6. A method of dynamically recompiling (DR) host instructions executable on a host processor and emulating guest instructions, comprising:
a. providing a first memory storing the host instructions by:
allocating an address space for an interpretive dispatch table, wherein each entry in the interpretive dispatch table includes a first host instruction for emulation of a guest instruction;
allocating an address space for a DR offset table; and
allocating an address space for a DR semantic routine accessible via the DR offset table, wherein subsequent host instructions for emulation of the guest instruction are stored in the DR semantic routine;
b. providing a second memory having lines with line entries for storing dynamically recompiled host instructions; and
c. copying a! at least one host instruction from the first memory into a line entry of a line of the second memory.
7. A method, according to claim 6, wherein the step of copying comprises:
a. copying directly the first host instruction from the interpretive dispatch table into the line entry; and
b. copying directly a second host instruction from the DR semantic routine into the line entry.
8. A method, according to claim 7, further comprising:
a. loading into the line entry a third host instruction for incrementing a program counter for a next guest instruction; and
b. loading into the line entry a fourth host instruction for checking for events that may occur on instruction boundaries.
9. A method of translating a guest instruction to host instructions executable on a host processor, comprising:
determining if an entry of host instructions corresponding to the guest instruction is present in a memory;
if the entry of host instructions is not present in the memory, determining length of the guest instruction based on a dynamic recompiling offset table; and
if the length of the guest instruction is greater than a predetermined number of bytes:
generating the entry of host instructions as a multi-word entry of host instructions; and
storing the entry of host instructions in the memory.
10. A method of translating a guest instruction to host instructions executable on a host processor, comprising:
determining if an entry of host instructions corresponding to the guest instruction is present in a memory;
if the entry of host instructions is not present in the memory, determining length of the guest instruction based on a dynamic recompiling offset table;
if the length of the guest instruction is not greater than a predetermined number of bytes and a predetermined first number of host instructions emulate the guest instruction, generating the entry of host instructions as an inline entry of host instructions; and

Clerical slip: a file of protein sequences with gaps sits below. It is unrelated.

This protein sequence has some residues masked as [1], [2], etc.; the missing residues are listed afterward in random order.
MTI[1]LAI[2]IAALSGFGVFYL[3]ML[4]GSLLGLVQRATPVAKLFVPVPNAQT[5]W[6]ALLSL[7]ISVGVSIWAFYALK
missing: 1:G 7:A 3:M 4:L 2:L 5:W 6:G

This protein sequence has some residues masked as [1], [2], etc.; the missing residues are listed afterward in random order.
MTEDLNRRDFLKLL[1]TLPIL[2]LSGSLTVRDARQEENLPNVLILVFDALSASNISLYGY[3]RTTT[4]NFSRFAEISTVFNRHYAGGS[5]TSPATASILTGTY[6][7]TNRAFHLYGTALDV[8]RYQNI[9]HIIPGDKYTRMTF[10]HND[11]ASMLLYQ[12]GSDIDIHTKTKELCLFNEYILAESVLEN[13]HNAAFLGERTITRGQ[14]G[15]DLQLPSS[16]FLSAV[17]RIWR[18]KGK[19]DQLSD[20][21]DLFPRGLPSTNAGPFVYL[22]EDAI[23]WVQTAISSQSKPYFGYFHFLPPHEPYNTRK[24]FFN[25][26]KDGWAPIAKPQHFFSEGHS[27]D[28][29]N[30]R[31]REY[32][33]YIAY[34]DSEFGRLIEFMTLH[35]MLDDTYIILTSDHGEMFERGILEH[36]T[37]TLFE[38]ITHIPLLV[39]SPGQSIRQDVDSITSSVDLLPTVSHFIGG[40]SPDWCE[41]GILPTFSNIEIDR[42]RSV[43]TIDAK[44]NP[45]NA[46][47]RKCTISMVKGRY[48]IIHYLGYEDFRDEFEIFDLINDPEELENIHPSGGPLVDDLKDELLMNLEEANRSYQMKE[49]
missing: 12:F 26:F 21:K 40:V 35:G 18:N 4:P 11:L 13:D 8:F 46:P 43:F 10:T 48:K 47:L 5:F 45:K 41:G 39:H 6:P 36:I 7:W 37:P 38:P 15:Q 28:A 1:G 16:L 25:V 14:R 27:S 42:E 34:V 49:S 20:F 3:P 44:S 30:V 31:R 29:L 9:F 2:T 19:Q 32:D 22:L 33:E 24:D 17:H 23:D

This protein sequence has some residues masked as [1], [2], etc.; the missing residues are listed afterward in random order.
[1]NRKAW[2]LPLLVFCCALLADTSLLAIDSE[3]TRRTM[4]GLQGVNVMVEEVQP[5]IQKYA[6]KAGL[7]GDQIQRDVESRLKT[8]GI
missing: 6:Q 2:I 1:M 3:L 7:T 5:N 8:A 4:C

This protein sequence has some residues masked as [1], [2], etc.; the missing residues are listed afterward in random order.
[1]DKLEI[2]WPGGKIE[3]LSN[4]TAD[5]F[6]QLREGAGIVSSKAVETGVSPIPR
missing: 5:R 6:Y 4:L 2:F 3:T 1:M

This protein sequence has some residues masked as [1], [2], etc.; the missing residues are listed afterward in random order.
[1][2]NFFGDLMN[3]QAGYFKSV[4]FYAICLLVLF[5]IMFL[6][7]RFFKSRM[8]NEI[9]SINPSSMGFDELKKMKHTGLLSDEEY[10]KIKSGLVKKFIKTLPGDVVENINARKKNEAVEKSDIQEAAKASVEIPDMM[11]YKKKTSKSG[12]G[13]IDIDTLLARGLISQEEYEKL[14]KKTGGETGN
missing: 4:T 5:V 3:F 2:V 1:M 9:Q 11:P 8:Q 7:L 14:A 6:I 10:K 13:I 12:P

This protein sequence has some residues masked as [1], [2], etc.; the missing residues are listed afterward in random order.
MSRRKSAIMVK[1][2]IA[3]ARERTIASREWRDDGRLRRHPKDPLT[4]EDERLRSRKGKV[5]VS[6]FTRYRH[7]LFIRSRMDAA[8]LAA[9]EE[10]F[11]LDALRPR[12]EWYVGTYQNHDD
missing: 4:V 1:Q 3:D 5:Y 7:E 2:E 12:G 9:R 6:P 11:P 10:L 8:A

storing the entry of host instructions in the memory.
11. The method of claim 10, wherein the predetermined first number of host instructions is two.
12. A method of translating a guest instruction to host instructions executable on a host processor, comprising:
determining length of the guest instruction using a dynamic recompiling offset table;
generating an entry of host instructions as an inline entry of host instructions if the guest instruction is not greater than a predetermined number of bytes and the inline entry constitutes a predetermined number of host instructions.
13. The method of claim 12, wherein the step of generating an entry of host instructions further comprises generating an entry of host instructions using an interpretive dispatch table, wherein an entry in the interpretive dispatch table includes a first host instruction for emulating the guest instruction.
14. The method of claim 13, wherein the step of generating an entry of host instructions further comprises generating an entry of host instructions using a interpretive dispatch table and a dynamic recompiling semantic routine section, wherein the dynamic recompiling semantic routine section includes subsequent host instructions for emulating the guest instruction.
Description

This application is a continuation of Ser. No. 08/555,166, filed Nov. 8, 1995, now abandoned.

FIELD OF THE INVENTION

The present invention relates to a method and an apparatus for emulating guest instructions on a host computer and, more particularly, to a scheme for translating guest instructions to host instructions executable on the host computer.